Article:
Hi, I am a previously healthy 28 yo female. Two weeks ago, the external jugular on the left side of my neck began to increase in size. It stands out about a centimetre, and extends almost to the jaw line. When I take a deep breath, it goes down, but quickly reaccumulates. It is worse at night, to the point where I am finding it difficult to lie down and sleep. It is not visible in the morning when I am standing, but shows if I sit, lean forward or lay down. I have had a neck ultrasound which showed increased pulsatility throughout my venous system, and an echo which showed mild tricuspid regurgitation, and trivial regurg in the pulmonic and mitral valve. My question is: is it likely that mild trucuspid regurg is enough to produce this effect, and if so, is it anything to be concerned about? Should I see a cardiologist? If there is any obstruction, would it have shown up on the two tests I have mentioned? I am on no medications, have no family history of heart disease. I occasionally get palpitations, otherwise I would say I was asymptomatic except for general fatigue...I do have low iron secondary to dysfunctional uterine bleeding, but my haemoglobin is OK. I feel a bit silly worrying about this, but truthfully I really want to know why this has happened all of a sudden. Any help greatly appreciated!
is it likely that mild trucuspid regurg is enough to produce this effect, and if so, is it anything to be concerned about?
Mild tricuspid regurgitation should not have this effect.
Some people have more prominant neck veins.
Should I see a cardiologist?
That echo report isnt something in itself that a cardiologist needs to evaluate. If your primary doc is comfortable managing you I would stick with him/her.
If there is any obstruction, would it have shown up on the two tests I have mentioned?
I feel a bit silly worrying about this, but truthfully I really want to know why this has happened all of a sudden.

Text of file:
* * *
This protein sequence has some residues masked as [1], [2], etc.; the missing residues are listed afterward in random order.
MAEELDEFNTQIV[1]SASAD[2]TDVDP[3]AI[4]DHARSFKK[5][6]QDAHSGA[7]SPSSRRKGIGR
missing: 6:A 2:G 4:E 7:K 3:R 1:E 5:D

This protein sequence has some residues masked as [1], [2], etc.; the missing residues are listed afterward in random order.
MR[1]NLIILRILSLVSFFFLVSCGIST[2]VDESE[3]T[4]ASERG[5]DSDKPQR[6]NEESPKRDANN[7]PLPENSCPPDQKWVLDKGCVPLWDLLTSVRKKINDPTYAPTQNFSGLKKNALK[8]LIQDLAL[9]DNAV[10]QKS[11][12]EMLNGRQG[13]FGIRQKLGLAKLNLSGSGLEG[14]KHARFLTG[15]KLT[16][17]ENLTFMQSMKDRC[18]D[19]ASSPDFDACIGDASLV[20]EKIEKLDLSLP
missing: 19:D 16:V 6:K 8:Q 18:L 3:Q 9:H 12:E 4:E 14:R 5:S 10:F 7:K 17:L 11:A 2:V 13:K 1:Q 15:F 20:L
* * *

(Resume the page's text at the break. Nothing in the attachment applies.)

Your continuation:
Its your body. No need to feel silly. It may have been there all along and you just now are noticing it or it may be more prominant for any number of non specific reasons. Unless things continue to progress symptom wise, I wouldnt give it too much thought or seek any other evaluation.
Hello. I am a First Year Medical Student. I was given a case to study however i am having a difficulty finding the answers to some of the question. Can someone please help me, i would really appreciate it. Thank You Very Much
A 55-year old man entered the hospital with severe shortness of breath, abodominal distention, and fatigue. His history revealed episodes of chest pain precipitated by exertion and relieved by rest and 5 years ago, was confined in a hospital because of an acute myocardial infarction. In the past 3 years he has had progressive shortness of breath and ankle edema that required treatment with digitalis, diuretics, and vasodilators. Despite the therapy, the patient's symptoms becasme much worse and he would complian of difficulty of breathing even at rest. He is unable to sleep without 4 pillows propping him up, and often wakes up because of acute air hunger.
1. What causes distended neck veins and what is its significance?
2. Describe the surface anatomy of the heart in relation to its borders, great vessels and heart valves.
3. What radiologic features are found on chest radiographs in patients with congestive heart failure?
4. What ate the histologic changes you would expect i the coronary arteries?
5. Branch of which coronary artery is most likely affected?
Thank you again... i would be waiting for anyones reply and insights...
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